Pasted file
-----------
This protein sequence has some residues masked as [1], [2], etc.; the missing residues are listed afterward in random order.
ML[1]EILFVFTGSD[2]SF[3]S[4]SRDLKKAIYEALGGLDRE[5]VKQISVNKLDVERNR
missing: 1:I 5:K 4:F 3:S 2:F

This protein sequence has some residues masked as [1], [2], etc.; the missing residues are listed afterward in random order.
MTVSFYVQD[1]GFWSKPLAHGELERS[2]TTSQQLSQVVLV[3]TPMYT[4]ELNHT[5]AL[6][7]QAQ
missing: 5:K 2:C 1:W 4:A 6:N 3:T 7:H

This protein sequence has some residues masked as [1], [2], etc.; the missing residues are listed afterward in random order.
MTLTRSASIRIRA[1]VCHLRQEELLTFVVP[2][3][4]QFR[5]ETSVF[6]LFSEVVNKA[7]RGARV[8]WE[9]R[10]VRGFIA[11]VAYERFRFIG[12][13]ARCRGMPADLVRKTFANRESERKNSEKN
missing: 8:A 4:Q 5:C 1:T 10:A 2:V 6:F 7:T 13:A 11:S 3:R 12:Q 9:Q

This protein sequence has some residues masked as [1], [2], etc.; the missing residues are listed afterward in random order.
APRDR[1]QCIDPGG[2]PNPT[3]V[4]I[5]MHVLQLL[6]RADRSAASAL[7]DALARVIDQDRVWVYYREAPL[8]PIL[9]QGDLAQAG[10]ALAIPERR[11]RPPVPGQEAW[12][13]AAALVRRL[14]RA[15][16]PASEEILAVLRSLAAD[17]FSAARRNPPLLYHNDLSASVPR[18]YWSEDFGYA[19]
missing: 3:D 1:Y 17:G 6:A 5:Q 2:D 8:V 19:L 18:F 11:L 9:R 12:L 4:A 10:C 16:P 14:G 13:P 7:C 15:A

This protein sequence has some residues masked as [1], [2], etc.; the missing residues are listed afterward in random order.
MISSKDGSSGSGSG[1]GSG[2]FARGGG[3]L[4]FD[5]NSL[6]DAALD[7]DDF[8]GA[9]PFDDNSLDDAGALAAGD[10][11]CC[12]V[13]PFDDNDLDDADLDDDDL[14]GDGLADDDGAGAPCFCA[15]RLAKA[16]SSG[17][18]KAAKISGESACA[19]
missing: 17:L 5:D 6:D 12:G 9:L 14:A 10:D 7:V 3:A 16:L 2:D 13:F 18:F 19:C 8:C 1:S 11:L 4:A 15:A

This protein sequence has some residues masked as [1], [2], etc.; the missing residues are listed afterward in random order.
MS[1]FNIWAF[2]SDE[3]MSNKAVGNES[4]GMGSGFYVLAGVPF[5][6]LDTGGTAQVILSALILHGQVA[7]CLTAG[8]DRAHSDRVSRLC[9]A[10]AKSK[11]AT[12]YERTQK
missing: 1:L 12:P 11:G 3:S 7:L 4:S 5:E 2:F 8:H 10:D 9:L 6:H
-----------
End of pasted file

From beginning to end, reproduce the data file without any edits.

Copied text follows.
This protein sequence has some residues masked as [1], [2], etc.; the missing residues are listed afterward in random order.
ML[1]EILFVFTGSD[2]SF[3]S[4]SRDLKKAIYEALGGLDRE[5]VKQISVNKLDVERNR
missing: 1:I 5:K 4:F 3:S 2:F

This protein sequence has some residues masked as [1], [2], etc.; the missing residues are listed afterward in random order.
MTVSFYVQD[1]GFWSKPLAHGELERS[2]TTSQQLSQVVLV[3]TPMYT[4]ELNHT[5]AL[6][7]QAQ
missing: 5:K 2:C 1:W 4:A 6:N 3:T 7:H

This protein sequence has some residues masked as [1], [2], etc.; the missing residues are listed afterward in random order.
MTLTRSASIRIRA[1]VCHLRQEELLTFVVP[2][3][4]QFR[5]ETSVF[6]LFSEVVNKA[7]RGARV[8]WE[9]R[10]VRGFIA[11]VAYERFRFIG[12][13]ARCRGMPADLVRKTFANRESERKNSEKN
missing: 8:A 4:Q 5:C 1:T 10:A 2:V 6:F 7:T 13:A 11:S 3:R 12:Q 9:Q

This protein sequence has some residues masked as [1], [2], etc.; the missing residues are listed afterward in random order.
APRDR[1]QCIDPGG[2]PNPT[3]V[4]I[5]MHVLQLL[6]RADRSAASAL[7]DALARVIDQDRVWVYYREAPL[8]PIL[9]QGDLAQAG[10]ALAIPERR[11]RPPVPGQEAW[12][13]AAALVRRL[14]RA[15][16]PASEEILAVLRSLAAD[17]FSAARRNPPLLYHNDLSASVPR[18]YWSEDFGYA[19]
missing: 3:D 1:Y 17:G 6:A 5:Q 2:D 8:V 19:L 18:F 11:L 9:R 12:L 4:A 10:C 16:P 14:G 13:P 7:C 15:A

This protein sequence has some residues masked as [1], [2], etc.; the missing residues are listed afterward in random order.
MISSKDGSSGSGSG[1]GSG[2]FARGGG[3]L[4]FD[5]NSL[6]DAALD[7]DDF[8]GA[9]PFDDNSLDDAGALAAGD[10][11]CC[12]V[13]PFDDNDLDDADLDDDDL[14]GDGLADDDGAGAPCFCA[15]RLAKA[16]SSG[17][18]KAAKISGESACA[19]
missing: 17:L 5:D 6:D 12:G 9:L 14:A 10:D 7:V 3:A 16:L 2:D 13:F 18:F 19:C 8:C 1:S 11:L 4:A 15:A

This protein sequence has some residues masked as [1], [2], etc.; the missing residues are listed afterward in random order.
MS[1]FNIWAF[2]SDE[3]MSNKAVGNES[4]GMGSGFYVLAGVPF[5][6]LDTGGTAQVILSALILHGQVA[7]CLTAG[8]DRAHSDRVSRLC[9]A[10]AKSK[11]AT[12]YERTQK
missing: 1:L 12:P 11:G 3:S 7:L 4:S 5:E 2:F 8:H 10:D 9:L 6:H